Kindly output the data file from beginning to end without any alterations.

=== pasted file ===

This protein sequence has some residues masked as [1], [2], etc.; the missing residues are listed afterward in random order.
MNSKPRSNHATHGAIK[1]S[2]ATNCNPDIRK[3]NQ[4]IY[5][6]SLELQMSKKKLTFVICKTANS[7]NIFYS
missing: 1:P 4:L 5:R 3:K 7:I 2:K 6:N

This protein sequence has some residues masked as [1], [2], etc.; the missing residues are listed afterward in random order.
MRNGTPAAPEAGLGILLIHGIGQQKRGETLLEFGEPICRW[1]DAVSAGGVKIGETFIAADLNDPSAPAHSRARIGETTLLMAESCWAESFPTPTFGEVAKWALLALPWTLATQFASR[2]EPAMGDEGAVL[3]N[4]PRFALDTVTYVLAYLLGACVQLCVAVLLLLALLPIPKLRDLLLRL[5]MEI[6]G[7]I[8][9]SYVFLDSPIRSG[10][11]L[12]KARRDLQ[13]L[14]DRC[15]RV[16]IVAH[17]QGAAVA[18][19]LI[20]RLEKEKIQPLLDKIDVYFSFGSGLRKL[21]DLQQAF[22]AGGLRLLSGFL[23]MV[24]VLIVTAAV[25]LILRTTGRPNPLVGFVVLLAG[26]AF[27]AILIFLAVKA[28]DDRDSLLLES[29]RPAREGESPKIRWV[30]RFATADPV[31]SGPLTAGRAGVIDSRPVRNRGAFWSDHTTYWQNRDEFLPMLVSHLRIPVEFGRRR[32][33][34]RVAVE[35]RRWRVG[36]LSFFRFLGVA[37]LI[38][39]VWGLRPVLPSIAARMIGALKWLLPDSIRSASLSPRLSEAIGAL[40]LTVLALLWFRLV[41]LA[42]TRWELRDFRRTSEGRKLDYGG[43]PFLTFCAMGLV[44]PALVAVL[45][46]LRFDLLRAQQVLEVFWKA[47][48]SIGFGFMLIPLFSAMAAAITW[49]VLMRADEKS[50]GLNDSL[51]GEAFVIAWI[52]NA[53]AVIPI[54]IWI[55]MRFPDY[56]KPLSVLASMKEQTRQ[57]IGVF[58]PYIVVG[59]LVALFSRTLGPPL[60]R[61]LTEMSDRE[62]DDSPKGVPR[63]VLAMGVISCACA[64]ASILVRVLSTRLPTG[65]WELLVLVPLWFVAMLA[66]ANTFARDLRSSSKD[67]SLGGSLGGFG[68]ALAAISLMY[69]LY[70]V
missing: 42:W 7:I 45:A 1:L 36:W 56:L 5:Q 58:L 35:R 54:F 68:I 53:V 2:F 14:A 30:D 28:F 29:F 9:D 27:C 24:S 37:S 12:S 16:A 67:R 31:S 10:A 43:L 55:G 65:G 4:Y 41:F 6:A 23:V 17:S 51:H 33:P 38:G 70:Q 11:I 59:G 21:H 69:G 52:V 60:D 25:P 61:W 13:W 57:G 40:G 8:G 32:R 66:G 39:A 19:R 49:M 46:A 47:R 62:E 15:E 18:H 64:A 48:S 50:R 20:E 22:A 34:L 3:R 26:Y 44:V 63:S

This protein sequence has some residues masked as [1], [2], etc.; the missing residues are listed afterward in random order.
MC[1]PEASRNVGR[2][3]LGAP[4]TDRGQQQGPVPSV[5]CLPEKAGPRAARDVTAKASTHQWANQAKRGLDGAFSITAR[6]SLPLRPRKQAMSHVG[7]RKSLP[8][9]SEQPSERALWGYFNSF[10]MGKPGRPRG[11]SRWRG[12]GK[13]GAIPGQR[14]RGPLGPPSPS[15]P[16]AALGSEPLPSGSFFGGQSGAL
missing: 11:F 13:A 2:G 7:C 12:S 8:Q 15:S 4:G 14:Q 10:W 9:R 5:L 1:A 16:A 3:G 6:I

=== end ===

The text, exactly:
This protein sequence has some residues masked as [1], [2], etc.; the missing residues are listed afterward in random order.
MNSKPRSNHATHGAIK[1]S[2]ATNCNPDIRK[3]NQ[4]IY[5][6]SLELQMSKKKLTFVICKTANS[7]NIFYS
missing: 1:P 4:L 5:R 3:K 7:I 2:K 6:N

This protein sequence has some residues masked as [1], [2], etc.; the missing residues are listed afterward in random order.
MRNGTPAAPEAGLGILLIHGIGQQKRGETLLEFGEPICRW[1]DAVSAGGVKIGETFIAADLNDPSAPAHSRARIGETTLLMAESCWAESFPTPTFGEVAKWALLALPWTLATQFASR[2]EPAMGDEGAVL[3]N[4]PRFALDTVTYVLAYLLGACVQLCVAVLLLLALLPIPKLRDLLLRL[5]MEI[6]G[7]I[8][9]SYVFLDSPIRSG[10][11]L[12]KARRDLQ[13]L[14]DRC[15]RV[16]IVAH[17]QGAAVA[18][19]LI[20]RLEKEKIQPLLDKIDVYFSFGSGLRKL[21]DLQQAF[22]AGGLRLLSGFL[23]MV[24]VLIVTAAV[25]LILRTTGRPNPLVGFVVLLAG[26]AF[27]AILIFLAVKA[28]DDRDSLLLES[29]RPAREGESPKIRWV[30]RFATADPV[31]SGPLTAGRAGVIDSRPVRNRGAFWSDHTTYWQNRDEFLPMLVSHLRIPVEFGRRR[32][33][34]RVAVE[35]RRWRVG[36]LSFFRFLGVA[37]LI[38][39]VWGLRPVLPSIAARMIGALKWLLPDSIRSASLSPRLSEAIGAL[40]LTVLALLWFRLV[41]LA[42]TRWELRDFRRTSEGRKLDYGG[43]PFLTFCAMGLV[44]PALVAVL[45][46]LRFDLLRAQQVLEVFWKA[47][48]SIGFGFMLIPLFSAMAAAITW[49]VLMRADEKS[50]GLNDSL[51]GEAFVIAWI[52]NA[53]AVIPI[54]IWI[55]MRFPDY[56]KPLSVLASMKEQTRQ[57]IGVF[58]PYIVVG[59]LVALFSRTLGPPL[60]R[61]LTEMSDRE[62]DDSPKGVPR[63]VLAMGVISCACA[64]ASILVRVLSTRLPTG[65]WELLVLVPLWFVAMLA[66]ANTFARDLRSSSKD[67]SLGGSLGGFG[68]ALAAISLMY[69]LY[70]V
missing: 42:W 7:I 45:A 1:L 36:W 56:L 5:Q 58:L 35:R 54:F 68:I 53:V 2:F 14:A 30:D 28:F 29:F 9:D 27:C 24:S 37:S 12:S 16:A 67:R 31:S 10:A 43:L 55:G 65:G 4:Y 41:F 6:A 23:V 17:S 51:H 33:P 38:G 70:Q 11:I 59:G 21:H 69:G 52:V 60:D 25:P 61:W 13:W 57:G 40:G 8:G 32:R 66:G 39:A 19:R 49:M 46:A 47:R 62:E 15:E 18:H 64:A 48:S 50:R 20:E 22:A 34:L 3:R 26:Y 44:V 63:S

This protein sequence has some residues masked as [1], [2], etc.; the missing residues are listed afterward in random order.
MC[1]PEASRNVGR[2][3]LGAP[4]TDRGQQQGPVPSV[5]CLPEKAGPRAARDVTAKASTHQWANQAKRGLDGAFSITAR[6]SLPLRPRKQAMSHVG[7]RKSLP[8][9]SEQPSERALWGYFNSF[10]MGKPGRPRG[11]SRWRG[12]GK[13]GAIPGQR[14]RGPLGPPSPS[15]P[16]AALGSEPLPSGSFFGGQSGAL
missing: 11:F 13:A 2:G 7:C 12:S 8:Q 15:S 4:G 14:Q 10:W 9:R 5:L 1:A 16:A 3:G 6:I